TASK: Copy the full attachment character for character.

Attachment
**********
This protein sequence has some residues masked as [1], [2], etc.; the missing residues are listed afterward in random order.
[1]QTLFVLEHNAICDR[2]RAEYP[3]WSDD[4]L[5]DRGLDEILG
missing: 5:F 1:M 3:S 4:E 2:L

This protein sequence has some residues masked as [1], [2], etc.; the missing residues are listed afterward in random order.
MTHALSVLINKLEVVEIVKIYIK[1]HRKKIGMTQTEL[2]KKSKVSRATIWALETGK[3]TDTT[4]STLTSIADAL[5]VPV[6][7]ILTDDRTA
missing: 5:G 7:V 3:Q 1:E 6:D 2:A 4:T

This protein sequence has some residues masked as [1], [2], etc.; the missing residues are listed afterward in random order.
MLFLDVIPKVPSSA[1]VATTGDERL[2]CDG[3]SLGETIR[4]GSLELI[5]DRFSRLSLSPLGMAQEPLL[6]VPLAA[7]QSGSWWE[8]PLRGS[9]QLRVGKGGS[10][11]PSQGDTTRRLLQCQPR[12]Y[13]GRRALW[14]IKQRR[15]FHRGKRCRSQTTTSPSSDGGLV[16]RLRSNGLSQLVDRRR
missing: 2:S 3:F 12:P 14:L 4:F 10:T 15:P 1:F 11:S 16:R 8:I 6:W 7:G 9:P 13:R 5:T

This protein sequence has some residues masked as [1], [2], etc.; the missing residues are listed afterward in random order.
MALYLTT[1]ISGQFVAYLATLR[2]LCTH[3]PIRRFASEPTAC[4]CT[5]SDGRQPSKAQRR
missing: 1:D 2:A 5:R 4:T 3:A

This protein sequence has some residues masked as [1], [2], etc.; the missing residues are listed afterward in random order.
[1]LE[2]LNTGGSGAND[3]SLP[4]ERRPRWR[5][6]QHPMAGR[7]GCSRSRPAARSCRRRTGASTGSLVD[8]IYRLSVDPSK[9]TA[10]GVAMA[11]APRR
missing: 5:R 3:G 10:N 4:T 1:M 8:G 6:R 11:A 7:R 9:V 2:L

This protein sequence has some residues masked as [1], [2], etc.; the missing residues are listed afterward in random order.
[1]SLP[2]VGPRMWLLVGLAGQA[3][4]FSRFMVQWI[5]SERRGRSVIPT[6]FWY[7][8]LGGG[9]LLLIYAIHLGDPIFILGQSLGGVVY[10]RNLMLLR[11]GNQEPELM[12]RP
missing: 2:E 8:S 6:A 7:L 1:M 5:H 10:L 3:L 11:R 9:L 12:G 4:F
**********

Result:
This protein sequence has some residues masked as [1], [2], etc.; the missing residues are listed afterward in random order.
[1]QTLFVLEHNAICDR[2]RAEYP[3]WSDD[4]L[5]DRGLDEILG
missing: 5:F 1:M 3:S 4:E 2:L

This protein sequence has some residues masked as [1], [2], etc.; the missing residues are listed afterward in random order.
MTHALSVLINKLEVVEIVKIYIK[1]HRKKIGMTQTEL[2]KKSKVSRATIWALETGK[3]TDTT[4]STLTSIADAL[5]VPV[6][7]ILTDDRTA
missing: 5:G 7:V 3:Q 1:E 6:D 2:A 4:T

This protein sequence has some residues masked as [1], [2], etc.; the missing residues are listed afterward in random order.
MLFLDVIPKVPSSA[1]VATTGDERL[2]CDG[3]SLGETIR[4]GSLELI[5]DRFSRLSLSPLGMAQEPLL[6]VPLAA[7]QSGSWWE[8]PLRGS[9]QLRVGKGGS[10][11]PSQGDTTRRLLQCQPR[12]Y[13]GRRALW[14]IKQRR[15]FHRGKRCRSQTTTSPSSDGGLV[16]RLRSNGLSQLVDRRR
missing: 2:S 3:F 12:P 14:L 4:F 10:T 15:P 1:F 11:S 16:R 8:I 6:W 7:G 9:P 13:R 5:T

This protein sequence has some residues masked as [1], [2], etc.; the missing residues are listed afterward in random order.
MALYLTT[1]ISGQFVAYLATLR[2]LCTH[3]PIRRFASEPTAC[4]CT[5]SDGRQPSKAQRR
missing: 1:D 2:A 5:R 4:T 3:A

This protein sequence has some residues masked as [1], [2], etc.; the missing residues are listed afterward in random order.
[1]LE[2]LNTGGSGAND[3]SLP[4]ERRPRWR[5][6]QHPMAGR[7]GCSRSRPAARSCRRRTGASTGSLVD[8]IYRLSVDPSK[9]TA[10]GVAMA[11]APRR
missing: 5:R 3:G 10:N 4:T 1:M 8:G 6:R 11:A 7:R 9:V 2:L

This protein sequence has some residues masked as [1], [2], etc.; the missing residues are listed afterward in random order.
[1]SLP[2]VGPRMWLLVGLAGQA[3][4]FSRFMVQWI[5]SERRGRSVIPT[6]FWY[7][8]LGGG[9]LLLIYAIHLGDPIFILGQSLGGVVY[10]RNLMLLR[11]GNQEPELM[12]RP
missing: 2:E 8:S 6:A 7:L 1:M 5:H 10:L 3:L 11:R 9:L 12:G 4:F